Review by Gordon Justesen
Stars: George Clooney, Matt Damon, Jeffrey Wright, Chris
Cooper, William Hurt, Tim Blake Nelson, Amanda Peet, Christopher Plummer,
Alexander Siddig, Mazahar Munir
Director: Stephen Gaghan
Audio: Dolby Digital 5.1, French Dolby Digital 5.1
Video: Anamorphic Widescreen 2.40:1
Studio: Warner Bros.
Features: See Review
Length: 128 Minutes
Release Date: June 20, 2006
“Corruption IS WHY WE WIN!”
This past year showcased many films with strong political commentaries, from Lord of War to The Constant Gardener to Good Night, and Good Luck. Of all the politically charged films to emerge from 2005, the one with the most provocative subject matter, and the most brilliant, was Syriana. The film is an endlessly complex globetrotting thriller involving oil and the corrupt powers that will do anything to control it.
The main reason this one is the most provocative is perhaps its relevance to what many still feel is the motive behind the ongoing war in Iraq. The control of that area’s oil supply has been suspected by opposers of the war ever since it ignited. While I’m on this subject, I should indicate that this film is by no means any sort of political propaganda. It simply makes a statement that anyone, no matter which side of the political fence they stand on, is capable of pure greed, and politicians and representatives of big oil companies can be tempted by greed to the point that they are willing to execute as much corruption in order to get their hands on such a profitable resource.
Writer/director Stephen Gaghan has structured this film in a much similar way to that of Traffic, which he wrote the screenplay for and was awarded the Oscar for Best Adapted Screenplay. If you happen to have seen that film, and if you haven’t you should add it to your rental list, you may recall the complex structuring of the narrative, which interlocked numerous stories set in parts of Mexico and the U.S., all of which was linked together by the subject of drugs, in particular drug trafficking.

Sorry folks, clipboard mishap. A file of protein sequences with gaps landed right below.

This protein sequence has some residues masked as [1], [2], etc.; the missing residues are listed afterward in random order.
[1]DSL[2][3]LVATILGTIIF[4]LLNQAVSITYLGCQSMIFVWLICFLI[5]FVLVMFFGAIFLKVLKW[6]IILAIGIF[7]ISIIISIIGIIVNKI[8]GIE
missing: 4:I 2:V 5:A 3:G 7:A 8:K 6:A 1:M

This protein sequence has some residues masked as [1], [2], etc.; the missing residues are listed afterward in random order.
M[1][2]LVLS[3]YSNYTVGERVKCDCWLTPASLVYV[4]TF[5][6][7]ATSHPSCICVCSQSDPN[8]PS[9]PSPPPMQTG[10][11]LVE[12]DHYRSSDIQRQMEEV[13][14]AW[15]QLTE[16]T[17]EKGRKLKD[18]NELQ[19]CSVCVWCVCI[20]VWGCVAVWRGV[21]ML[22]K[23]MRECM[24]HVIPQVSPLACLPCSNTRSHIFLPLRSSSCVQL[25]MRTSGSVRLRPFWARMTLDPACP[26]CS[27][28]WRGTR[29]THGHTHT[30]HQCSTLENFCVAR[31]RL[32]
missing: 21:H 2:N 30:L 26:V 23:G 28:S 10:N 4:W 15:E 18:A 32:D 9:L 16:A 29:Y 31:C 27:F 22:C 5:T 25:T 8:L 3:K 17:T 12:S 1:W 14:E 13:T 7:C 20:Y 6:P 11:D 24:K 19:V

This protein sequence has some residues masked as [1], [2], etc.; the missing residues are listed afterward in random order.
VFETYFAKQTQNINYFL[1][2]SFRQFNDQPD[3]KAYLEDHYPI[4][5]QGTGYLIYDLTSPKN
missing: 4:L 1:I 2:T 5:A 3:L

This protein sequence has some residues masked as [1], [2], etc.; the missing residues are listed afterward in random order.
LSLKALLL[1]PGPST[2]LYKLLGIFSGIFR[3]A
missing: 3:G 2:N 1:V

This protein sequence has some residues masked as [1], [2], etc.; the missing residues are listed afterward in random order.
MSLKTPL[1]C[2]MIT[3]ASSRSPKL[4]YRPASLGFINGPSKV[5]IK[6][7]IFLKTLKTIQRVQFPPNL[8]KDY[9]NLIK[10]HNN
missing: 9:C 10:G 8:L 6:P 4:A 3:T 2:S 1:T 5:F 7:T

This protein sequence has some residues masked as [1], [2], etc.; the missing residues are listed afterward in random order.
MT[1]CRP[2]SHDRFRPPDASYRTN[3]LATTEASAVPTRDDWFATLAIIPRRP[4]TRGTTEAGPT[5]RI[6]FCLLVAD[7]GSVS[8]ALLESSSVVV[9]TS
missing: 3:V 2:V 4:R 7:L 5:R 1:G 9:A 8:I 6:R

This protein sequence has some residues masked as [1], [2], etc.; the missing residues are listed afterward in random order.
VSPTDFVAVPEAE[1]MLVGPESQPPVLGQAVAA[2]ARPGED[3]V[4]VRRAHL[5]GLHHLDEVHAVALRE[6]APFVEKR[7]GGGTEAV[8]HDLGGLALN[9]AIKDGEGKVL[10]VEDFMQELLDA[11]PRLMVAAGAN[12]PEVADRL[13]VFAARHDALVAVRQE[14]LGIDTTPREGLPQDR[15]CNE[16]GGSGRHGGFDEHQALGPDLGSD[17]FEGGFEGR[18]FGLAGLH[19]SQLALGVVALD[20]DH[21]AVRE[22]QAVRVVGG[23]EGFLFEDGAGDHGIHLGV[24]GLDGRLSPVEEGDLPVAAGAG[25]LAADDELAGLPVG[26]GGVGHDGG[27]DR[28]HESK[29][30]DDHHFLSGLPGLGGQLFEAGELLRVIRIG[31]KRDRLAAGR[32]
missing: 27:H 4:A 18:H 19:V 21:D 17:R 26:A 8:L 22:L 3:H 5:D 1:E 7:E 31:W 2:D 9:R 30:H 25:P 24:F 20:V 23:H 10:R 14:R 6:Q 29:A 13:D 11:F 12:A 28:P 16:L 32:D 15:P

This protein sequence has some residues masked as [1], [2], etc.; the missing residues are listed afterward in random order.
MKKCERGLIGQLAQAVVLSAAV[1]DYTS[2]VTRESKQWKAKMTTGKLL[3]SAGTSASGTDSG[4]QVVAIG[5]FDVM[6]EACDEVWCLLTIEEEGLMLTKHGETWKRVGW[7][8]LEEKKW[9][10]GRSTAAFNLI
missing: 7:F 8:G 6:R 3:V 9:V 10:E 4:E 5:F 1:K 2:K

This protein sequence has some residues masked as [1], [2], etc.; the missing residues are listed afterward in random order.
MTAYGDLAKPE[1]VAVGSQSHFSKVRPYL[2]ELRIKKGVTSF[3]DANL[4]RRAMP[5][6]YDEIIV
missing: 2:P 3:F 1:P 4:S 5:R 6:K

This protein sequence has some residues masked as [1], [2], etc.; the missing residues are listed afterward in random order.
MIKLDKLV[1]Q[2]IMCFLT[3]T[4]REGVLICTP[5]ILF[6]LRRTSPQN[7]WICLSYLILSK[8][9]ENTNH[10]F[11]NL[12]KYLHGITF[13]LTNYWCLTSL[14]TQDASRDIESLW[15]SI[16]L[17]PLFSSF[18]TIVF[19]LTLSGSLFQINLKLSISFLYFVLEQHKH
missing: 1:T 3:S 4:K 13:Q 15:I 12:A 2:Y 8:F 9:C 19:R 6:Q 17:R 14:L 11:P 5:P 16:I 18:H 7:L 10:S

What distincts Syriana from that film is that is even more complex and hard to follow, as there are twice as many story angles to keep up with. Let me say right off the bat that, although I find this film to be a true masterpiece, I don’t expect everyone to get the same reaction. It stands apart from what one is used to seeing on screen, in terms of its structure. It may make many viewers restless, but if you’re one who appreciates films told in this form, much like Crash was, and what to be given something to seriously think about, then this film demands your attention.
As hard as this movie is to fully describe, I’ll resort to separating the major story lines and explain them individually. The center core of the story is a merger between two major American oil companies, Connex and Killen. This sudden merger sets in motion the multiple story angles.
The first of which involves veteran CIA operative Robert Barnes (George Clooney), who’s specialized in doing dirty deeds for his government in the Middle East. The opening scene shows him engaging in an undercover arms deal with a band of Iranian terrorists. A detail in the arms exchange has Barnes’s suspicions escalating. He reports this matter to his bosses at the Agency, who then tell him to keep quiet. He’s soon handed an assignment is to travel to Beirut to wipe out the wealthy son of a dying Emir. The agency has labeled him a terrorist, whose money is invested in a lot of dark corners, as Barnes’ superiors put it.
The target in question is Prince Nasir Al-Subaai (Alexander Siddig), whom we learn, in the second of the film’s story angles, is nothing more than an idealist. He is first in line to inherit the position of his dying father, which will have him in full control of his country’s oil supply. He believes that his nation can become stronger by not knuckling under the United States. He wishes for pure value of his country’s oil, and has sold the oil rights to the Chinese in a bidding war.